Even further into the future, the exoskeleton may be extended to include powered arms. Ultimately a powered suit of armour could be the end result, but for the foreseeable future that will remain in science fiction!
06 – Providing Groups with Mechanical Assistance (Powered)
One suggestion for dealing with the load is to take it off the soldiers and carry it on a vehicle to accompany the patrol. The vehicle may be autonomous, able to follow the patrol automatically for most of the time. The vehicle could also provide battery-charging facilities for the soldiers’ equipment, have hot drinks on tap, and even be equipped to act as a mine-clearance vehicle, bulldozer or trench digger to provide rapid protection. Since it would only have to travel at marching speed, it need not have a powerful engine: electric drive would be preferred because of its silence. This is technically feasible, but there is a major drawback – no current vehicle can match the ability of a human to traverse rough terrain.
The 8×8 vehicle shown below can carry a section’s load, but it is obvious that if it is faced with a vertical obstacle little more than half a metre high, something a human can step over, it will be defeated. So it cannot go everywhere the troops can.
This problem might be reduced to some extent by using a tracked vehicle, as shown below, although fording rivers may be a problem. Essentially, it will not be entirely solved by any conventional vehicle.
Enter the robotic mule – a four-legged vehicle designed to have a climbing ability comparable with a human, as well as the ability to run. These are at the experimental stage and whether they will be adopted for military service remains to be seen.
07 – Providing Group Animal Assistance
Finally, having discussed robot mules – what about the real variety, which have given good military service in the past (and still do in some circumstances)? I pose this question only because it will inevitably be asked.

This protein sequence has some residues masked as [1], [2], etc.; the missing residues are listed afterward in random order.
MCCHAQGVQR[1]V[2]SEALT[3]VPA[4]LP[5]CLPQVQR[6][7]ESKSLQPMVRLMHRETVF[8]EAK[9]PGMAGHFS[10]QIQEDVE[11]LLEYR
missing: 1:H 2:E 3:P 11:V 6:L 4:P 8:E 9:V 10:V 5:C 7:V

Operating beasts of burden is neither cheap nor easy. They require stables, training facilities, feed storage, transportation etc. Soldiers need to be trained in how to look after animals, and specialists like veterinarians need to be available in theatre. Ensuring a steady supply of animals would require a breeding and training program. All of these would be very expensive to establish from scratch, and make operating beasts of burden at least as expensive as motor vehicles, with nothing like the same range of capabilities.
The useful load that beasts of burden can carry will vary greatly depending on the environment, because unless there is plentiful grazing and water available all along the route, large quantities of food and drink would need to be carried for them. They sometimes have minds of their own and refuse to cooperate (as indicated by the phrase “stubborn as a mule”), they make big targets and are bad at diving for cover when under fire. Finally, western societies are increasingly determined in regulating misuse of animals, and the troops understandably tend to get attached to them, so exposing them to the perils of close combat would be unlikely to be acceptable.
08 – Conclusion
There are no completely satisfactory solutions to the problem of the infantryman’s excessive burden. But the penalties of overloading the troops are very clear, both in terms of limiting tactical mobility and in long-term skeletal injury.
While they have some attractive advantages, the problem with all of the “group mechanical assistance” solutions is that they rely on the single vehicle being constantly available which, given the possibility of accident, breakdown or enemy action, will not always be the case. The vehicle also needs to remain in close proximity to its troops, which might not be feasible depending on the terrain. It is therefore desirable for the troops to be responsible for their own kit so it is immediately available to them.
The most promising future individual solutions such as exoskeletons are at a very early stage of development and require further breakthroughs in the density of power storage to provide the endurance needed. Motorists with electric cars already tend to suffer from “range anxiety”; the fear of being stranded if they have no guarantee of recharge facilities en route. This is likely to be a much more serious problem with a military exoskeleton when the user’s life is on the line.